Univ charges for online feminist 'quest badges'

Colorado State University is now offering feminist "quest badges" for display on resumes, social media, and email signatures.

While the courses are not for college credit, they do cost money.

Colorado State University now offers an online curriculum through which students can earn “quest badges” to demonstrate their familiarity with feminist concepts.

The two-course program called “Introducing Feminist Frameworks” walks students through levels of “personal and professional development opportunities” for individuals who wish to learn more about “intersectional feminism” and “associated concepts” with the goal of enacting “personal, political, and social change.”

Material for the program is more extensive than that of typical gender, diversity, and inclusion training, according to its description, which explains that the program “advances critical understandings of feminism, intersectionality, gender, and systems of oppression.”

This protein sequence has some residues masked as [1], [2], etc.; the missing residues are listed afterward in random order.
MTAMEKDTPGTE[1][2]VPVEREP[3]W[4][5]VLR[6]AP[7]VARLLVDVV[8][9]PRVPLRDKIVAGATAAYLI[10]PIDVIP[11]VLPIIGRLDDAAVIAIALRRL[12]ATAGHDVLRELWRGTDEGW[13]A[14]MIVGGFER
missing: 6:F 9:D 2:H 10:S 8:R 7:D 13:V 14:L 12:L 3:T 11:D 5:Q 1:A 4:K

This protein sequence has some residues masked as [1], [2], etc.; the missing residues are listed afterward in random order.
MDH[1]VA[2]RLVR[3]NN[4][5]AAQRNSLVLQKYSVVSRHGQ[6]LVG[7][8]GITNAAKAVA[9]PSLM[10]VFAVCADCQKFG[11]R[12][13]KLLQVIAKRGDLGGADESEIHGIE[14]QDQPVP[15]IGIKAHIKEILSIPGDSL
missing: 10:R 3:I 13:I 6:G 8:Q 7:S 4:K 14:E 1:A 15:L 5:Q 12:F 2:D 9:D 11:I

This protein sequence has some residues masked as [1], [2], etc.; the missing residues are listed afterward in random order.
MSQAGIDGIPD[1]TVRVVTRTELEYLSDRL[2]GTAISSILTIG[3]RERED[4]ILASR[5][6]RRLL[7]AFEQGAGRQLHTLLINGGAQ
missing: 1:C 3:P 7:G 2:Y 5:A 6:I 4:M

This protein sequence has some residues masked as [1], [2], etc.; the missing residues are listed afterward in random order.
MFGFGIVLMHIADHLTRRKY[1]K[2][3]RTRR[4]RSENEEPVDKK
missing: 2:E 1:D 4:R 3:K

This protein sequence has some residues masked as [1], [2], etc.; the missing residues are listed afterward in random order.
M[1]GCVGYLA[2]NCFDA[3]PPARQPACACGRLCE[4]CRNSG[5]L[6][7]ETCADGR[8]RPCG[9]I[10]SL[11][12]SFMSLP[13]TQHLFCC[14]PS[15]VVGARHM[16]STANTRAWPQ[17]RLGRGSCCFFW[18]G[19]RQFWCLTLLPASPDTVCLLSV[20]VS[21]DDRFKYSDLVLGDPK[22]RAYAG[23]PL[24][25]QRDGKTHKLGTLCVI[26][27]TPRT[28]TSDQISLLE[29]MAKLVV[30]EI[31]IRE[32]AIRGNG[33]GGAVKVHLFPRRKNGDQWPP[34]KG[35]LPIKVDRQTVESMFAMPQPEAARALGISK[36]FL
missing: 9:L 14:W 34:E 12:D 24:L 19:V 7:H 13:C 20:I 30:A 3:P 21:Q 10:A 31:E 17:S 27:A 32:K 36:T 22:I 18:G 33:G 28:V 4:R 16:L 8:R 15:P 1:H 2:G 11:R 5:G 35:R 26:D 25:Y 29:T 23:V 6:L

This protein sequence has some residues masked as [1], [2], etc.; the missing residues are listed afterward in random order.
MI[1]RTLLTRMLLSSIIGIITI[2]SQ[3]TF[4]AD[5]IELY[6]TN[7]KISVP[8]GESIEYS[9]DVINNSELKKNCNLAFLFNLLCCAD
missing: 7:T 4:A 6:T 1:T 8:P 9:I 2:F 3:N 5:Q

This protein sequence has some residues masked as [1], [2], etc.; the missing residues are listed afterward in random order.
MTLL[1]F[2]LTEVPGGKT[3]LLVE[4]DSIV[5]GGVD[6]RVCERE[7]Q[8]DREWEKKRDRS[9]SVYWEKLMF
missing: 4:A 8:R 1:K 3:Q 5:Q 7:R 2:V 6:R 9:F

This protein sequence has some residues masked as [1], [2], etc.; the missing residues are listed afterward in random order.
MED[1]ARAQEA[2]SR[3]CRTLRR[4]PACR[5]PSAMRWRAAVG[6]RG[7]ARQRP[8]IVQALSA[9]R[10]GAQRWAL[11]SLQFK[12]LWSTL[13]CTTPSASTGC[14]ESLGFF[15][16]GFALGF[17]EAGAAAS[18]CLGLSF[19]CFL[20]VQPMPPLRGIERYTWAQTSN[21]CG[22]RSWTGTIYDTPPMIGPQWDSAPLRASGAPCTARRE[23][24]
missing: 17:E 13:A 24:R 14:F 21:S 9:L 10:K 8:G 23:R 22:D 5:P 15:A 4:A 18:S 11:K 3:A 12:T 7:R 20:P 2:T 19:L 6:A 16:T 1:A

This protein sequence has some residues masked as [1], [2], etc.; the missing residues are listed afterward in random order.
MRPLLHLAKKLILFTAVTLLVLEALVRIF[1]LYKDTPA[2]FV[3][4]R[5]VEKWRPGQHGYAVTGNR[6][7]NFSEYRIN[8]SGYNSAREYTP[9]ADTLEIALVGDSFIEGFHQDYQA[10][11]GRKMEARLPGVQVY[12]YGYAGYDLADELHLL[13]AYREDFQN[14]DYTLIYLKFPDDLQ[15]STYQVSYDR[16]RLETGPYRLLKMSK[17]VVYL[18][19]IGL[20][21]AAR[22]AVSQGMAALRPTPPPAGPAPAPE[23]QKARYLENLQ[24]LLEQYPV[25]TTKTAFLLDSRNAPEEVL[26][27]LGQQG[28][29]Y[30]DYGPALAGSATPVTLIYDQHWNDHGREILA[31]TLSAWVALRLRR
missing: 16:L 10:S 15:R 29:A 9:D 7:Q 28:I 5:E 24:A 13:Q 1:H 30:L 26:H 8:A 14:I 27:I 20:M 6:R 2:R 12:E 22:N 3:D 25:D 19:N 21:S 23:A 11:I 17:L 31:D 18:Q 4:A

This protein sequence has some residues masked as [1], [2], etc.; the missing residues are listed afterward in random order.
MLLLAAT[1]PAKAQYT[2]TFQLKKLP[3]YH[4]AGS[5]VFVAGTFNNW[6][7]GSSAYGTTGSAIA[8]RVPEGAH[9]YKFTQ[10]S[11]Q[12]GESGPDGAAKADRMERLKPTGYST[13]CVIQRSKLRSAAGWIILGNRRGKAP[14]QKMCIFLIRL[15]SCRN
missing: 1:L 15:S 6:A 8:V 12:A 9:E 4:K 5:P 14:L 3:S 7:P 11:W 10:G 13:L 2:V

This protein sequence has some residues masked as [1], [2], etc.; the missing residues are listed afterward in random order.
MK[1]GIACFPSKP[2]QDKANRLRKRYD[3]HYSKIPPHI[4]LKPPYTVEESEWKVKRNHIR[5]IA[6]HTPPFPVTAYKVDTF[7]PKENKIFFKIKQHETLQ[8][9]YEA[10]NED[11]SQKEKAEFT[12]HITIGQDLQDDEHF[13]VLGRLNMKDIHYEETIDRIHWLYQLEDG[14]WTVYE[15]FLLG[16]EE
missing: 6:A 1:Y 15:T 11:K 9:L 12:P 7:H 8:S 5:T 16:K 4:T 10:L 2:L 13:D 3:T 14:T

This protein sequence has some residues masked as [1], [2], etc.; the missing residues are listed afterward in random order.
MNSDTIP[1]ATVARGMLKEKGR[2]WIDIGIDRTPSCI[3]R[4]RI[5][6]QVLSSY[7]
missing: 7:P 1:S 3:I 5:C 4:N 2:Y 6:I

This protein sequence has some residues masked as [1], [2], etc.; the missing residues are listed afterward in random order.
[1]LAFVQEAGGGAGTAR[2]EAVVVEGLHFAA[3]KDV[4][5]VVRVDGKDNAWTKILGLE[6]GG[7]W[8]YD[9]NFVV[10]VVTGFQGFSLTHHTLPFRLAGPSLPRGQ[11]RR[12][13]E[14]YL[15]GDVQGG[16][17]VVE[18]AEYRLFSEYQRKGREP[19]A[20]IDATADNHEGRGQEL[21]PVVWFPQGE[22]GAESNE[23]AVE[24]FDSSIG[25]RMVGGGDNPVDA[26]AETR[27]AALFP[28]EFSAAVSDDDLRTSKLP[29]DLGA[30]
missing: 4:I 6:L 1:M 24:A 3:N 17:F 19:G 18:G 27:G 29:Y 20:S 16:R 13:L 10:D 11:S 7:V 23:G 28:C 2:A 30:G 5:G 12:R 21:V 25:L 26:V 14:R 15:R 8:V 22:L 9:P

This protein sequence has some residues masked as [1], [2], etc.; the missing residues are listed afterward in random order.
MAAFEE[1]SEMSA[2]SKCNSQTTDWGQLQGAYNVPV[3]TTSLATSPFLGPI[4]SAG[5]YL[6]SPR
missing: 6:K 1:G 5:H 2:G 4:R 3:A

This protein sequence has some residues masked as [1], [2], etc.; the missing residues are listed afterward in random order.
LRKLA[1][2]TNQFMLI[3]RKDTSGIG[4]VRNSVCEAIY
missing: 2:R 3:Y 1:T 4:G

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Students working through the program receive their first “quest badge” when they have familiarized themselves with concepts such as gender, privilege, intersectionality, oppression, and “social identities.”

Quest Badge number two is eared by completing the “Women Supporting Other Women” section of the curriculum, which addresses issues such as “internalized oppression” and “failures to listen to the experiences of women of color.”

Each Quest Badge will cost students $75, unless they opt for the all-inclusive Mastery Badge for a discounted price of $127. The university notes on its website that badges expire after three years “to ensure up-to-date knowledge.”

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Earned badges do not carry any college credit. Rather, CSU essentially markets the courses as resume builders. 

”Upon successful completion of each course, students are awarded a digital badge, which can be added to resumes, email signatures, and social media pages,” the program website states. “Badges illustrate to others the competencies learned in a course.”

Course organizers did not respond to Campus Reform’s requests for comment. 

Colorado State previously made headlines for advising students to avoid gendered emojis and to use yellow emojis when speaking to “diverse audiences.”

Follow the author of this article on Twitter: @celinedryan